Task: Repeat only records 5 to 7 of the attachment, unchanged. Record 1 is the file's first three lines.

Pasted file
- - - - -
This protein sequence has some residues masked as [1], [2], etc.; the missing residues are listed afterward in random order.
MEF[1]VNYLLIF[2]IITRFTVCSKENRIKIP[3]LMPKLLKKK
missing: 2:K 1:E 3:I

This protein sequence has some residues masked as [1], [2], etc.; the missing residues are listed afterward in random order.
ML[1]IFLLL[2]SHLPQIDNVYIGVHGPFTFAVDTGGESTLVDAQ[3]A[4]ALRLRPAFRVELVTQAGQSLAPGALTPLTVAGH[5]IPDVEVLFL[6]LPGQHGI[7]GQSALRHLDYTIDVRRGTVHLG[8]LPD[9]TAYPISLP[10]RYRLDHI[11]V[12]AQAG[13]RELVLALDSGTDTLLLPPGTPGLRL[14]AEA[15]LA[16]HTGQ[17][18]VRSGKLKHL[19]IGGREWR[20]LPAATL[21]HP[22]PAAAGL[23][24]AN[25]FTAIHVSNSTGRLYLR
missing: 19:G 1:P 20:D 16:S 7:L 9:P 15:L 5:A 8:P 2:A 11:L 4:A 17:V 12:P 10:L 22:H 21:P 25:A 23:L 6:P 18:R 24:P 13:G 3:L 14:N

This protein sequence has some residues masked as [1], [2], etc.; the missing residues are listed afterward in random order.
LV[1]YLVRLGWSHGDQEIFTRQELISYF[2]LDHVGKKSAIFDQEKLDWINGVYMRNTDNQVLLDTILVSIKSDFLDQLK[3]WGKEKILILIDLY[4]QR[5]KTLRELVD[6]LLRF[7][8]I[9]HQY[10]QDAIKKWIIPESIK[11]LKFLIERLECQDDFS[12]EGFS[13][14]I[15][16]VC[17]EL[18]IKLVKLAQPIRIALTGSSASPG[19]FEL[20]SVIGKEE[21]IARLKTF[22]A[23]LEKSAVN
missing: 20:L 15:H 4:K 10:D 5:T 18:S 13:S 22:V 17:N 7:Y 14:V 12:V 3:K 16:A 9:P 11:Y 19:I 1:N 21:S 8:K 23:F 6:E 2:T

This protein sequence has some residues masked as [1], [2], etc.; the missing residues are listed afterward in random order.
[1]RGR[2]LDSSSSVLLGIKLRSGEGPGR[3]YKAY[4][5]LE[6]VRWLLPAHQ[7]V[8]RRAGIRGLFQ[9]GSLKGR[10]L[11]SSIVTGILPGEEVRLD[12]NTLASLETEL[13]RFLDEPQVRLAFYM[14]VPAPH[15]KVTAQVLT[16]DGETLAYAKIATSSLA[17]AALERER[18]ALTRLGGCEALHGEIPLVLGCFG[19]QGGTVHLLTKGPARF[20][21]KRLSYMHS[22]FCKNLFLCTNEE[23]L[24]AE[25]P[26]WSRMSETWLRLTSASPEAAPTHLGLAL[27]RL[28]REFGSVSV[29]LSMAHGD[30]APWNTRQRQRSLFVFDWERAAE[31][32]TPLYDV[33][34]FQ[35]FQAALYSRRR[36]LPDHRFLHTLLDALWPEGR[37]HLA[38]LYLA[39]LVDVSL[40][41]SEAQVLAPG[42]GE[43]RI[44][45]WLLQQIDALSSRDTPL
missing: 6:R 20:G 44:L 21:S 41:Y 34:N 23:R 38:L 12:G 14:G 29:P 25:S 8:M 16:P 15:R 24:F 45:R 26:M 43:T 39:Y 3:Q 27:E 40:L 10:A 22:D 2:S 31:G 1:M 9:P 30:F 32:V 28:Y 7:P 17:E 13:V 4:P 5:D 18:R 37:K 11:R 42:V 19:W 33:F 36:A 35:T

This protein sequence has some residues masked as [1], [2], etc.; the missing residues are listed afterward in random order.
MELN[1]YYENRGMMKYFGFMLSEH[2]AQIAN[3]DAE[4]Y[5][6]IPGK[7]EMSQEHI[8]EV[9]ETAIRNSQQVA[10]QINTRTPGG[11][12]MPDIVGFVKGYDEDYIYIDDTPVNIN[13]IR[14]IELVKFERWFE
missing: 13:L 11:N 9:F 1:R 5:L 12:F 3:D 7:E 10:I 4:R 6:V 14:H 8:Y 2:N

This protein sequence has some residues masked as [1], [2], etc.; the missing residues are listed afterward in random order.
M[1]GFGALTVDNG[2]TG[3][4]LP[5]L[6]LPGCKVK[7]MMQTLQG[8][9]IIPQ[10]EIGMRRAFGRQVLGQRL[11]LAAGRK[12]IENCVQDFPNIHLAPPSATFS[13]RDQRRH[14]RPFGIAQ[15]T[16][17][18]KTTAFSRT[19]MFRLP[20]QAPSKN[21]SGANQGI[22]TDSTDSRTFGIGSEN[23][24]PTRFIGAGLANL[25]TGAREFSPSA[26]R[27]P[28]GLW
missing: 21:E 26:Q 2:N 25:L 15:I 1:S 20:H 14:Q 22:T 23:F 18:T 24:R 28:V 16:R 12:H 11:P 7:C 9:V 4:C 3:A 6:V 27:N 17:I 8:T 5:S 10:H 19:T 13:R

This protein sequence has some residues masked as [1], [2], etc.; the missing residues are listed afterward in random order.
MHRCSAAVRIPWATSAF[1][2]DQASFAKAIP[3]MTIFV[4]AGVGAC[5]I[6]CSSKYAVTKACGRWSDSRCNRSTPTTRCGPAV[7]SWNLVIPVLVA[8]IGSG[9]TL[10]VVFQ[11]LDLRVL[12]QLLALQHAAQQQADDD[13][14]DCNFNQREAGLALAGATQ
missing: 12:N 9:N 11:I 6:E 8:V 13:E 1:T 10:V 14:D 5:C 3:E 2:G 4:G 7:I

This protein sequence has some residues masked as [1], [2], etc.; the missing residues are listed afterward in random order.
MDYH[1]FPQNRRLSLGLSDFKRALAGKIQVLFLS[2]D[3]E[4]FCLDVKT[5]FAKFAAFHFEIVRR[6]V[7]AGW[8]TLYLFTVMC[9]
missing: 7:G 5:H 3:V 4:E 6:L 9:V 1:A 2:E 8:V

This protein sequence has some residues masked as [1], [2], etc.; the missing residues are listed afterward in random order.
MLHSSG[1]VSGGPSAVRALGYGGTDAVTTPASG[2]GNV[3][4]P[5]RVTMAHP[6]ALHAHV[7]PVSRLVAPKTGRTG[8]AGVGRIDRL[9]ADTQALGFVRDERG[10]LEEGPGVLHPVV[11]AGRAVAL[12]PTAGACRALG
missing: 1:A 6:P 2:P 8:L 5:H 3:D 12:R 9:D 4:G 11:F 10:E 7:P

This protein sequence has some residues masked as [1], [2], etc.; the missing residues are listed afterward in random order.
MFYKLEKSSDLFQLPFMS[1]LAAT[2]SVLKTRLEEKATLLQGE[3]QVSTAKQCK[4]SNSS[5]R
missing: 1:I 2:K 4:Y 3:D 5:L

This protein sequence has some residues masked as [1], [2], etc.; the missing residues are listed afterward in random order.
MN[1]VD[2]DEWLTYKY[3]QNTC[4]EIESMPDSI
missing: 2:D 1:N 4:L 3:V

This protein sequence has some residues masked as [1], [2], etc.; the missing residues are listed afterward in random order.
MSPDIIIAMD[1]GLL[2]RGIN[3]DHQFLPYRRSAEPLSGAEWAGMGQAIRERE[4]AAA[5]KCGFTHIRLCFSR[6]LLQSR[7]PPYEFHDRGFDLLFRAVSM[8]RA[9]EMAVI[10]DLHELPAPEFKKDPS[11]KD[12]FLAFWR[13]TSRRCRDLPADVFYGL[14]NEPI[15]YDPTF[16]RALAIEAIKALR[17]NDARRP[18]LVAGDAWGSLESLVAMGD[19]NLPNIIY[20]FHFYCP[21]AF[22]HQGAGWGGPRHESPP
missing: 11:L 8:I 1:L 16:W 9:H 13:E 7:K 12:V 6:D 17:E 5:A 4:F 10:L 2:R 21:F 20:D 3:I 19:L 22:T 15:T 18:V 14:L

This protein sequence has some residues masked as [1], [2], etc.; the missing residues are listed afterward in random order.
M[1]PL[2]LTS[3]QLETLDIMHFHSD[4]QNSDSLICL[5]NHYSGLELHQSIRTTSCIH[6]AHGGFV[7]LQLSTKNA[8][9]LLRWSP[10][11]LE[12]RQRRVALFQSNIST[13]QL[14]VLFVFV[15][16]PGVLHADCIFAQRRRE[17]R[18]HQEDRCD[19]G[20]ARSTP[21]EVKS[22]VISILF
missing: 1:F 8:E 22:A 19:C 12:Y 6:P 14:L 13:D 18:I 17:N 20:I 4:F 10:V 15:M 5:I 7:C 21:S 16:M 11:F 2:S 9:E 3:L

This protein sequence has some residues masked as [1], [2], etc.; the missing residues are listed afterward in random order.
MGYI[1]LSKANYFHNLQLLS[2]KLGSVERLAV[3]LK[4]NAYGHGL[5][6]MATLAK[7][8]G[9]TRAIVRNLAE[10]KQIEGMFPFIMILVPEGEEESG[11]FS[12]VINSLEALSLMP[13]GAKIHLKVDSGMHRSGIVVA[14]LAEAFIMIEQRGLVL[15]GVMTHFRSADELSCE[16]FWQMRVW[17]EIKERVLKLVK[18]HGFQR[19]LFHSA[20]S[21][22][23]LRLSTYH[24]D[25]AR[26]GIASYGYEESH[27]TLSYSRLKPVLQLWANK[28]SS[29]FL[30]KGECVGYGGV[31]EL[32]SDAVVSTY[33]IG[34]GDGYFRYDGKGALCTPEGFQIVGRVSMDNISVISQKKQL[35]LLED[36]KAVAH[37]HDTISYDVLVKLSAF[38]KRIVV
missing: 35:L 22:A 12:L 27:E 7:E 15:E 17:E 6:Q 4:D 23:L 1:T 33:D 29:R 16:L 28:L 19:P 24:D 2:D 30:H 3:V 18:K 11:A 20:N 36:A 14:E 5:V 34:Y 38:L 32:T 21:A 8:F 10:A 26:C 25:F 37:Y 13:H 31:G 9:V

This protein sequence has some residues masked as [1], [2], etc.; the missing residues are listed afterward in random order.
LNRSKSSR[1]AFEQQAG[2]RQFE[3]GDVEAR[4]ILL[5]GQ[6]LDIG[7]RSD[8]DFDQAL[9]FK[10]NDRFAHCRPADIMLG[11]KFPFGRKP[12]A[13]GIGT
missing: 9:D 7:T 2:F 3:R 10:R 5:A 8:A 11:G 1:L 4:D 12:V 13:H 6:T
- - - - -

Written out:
This protein sequence has some residues masked as [1], [2], etc.; the missing residues are listed afterward in random order.
MELN[1]YYENRGMMKYFGFMLSEH[2]AQIAN[3]DAE[4]Y[5][6]IPGK[7]EMSQEHI[8]EV[9]ETAIRNSQQVA[10]QINTRTPGG[11][12]MPDIVGFVKGYDEDYIYIDDTPVNIN[13]IR[14]IELVKFERWFE
missing: 13:L 11:N 9:F 1:R 5:L 12:F 3:D 7:E 10:I 4:R 6:V 14:H 8:Y 2:N

This protein sequence has some residues masked as [1], [2], etc.; the missing residues are listed afterward in random order.
M[1]GFGALTVDNG[2]TG[3][4]LP[5]L[6]LPGCKVK[7]MMQTLQG[8][9]IIPQ[10]EIGMRRAFGRQVLGQRL[11]LAAGRK[12]IENCVQDFPNIHLAPPSATFS[13]RDQRRH[14]RPFGIAQ[15]T[16][17][18]KTTAFSRT[19]MFRLP[20]QAPSKN[21]SGANQGI[22]TDSTDSRTFGIGSEN[23][24]PTRFIGAGLANL[25]TGAREFSPSA[26]R[27]P[28]GLW
missing: 21:E 26:Q 2:N 25:L 15:I 1:S 20:H 14:Q 22:T 23:F 18:T 24:R 28:V 16:R 12:H 11:P 7:C 9:V 4:C 3:A 6:V 27:N 17:I 8:T 5:S 10:H 19:T 13:R

This protein sequence has some residues masked as [1], [2], etc.; the missing residues are listed afterward in random order.
MHRCSAAVRIPWATSAF[1][2]DQASFAKAIP[3]MTIFV[4]AGVGAC[5]I[6]CSSKYAVTKACGRWSDSRCNRSTPTTRCGPAV[7]SWNLVIPVLVA[8]IGSG[9]TL[10]VVFQ[11]LDLRVL[12]QLLALQHAAQQQADDD[13][14]DCNFNQREAGLALAGATQ
missing: 12:N 9:N 11:I 6:E 8:V 13:E 1:T 10:V 14:D 5:C 3:E 2:G 4:G 7:I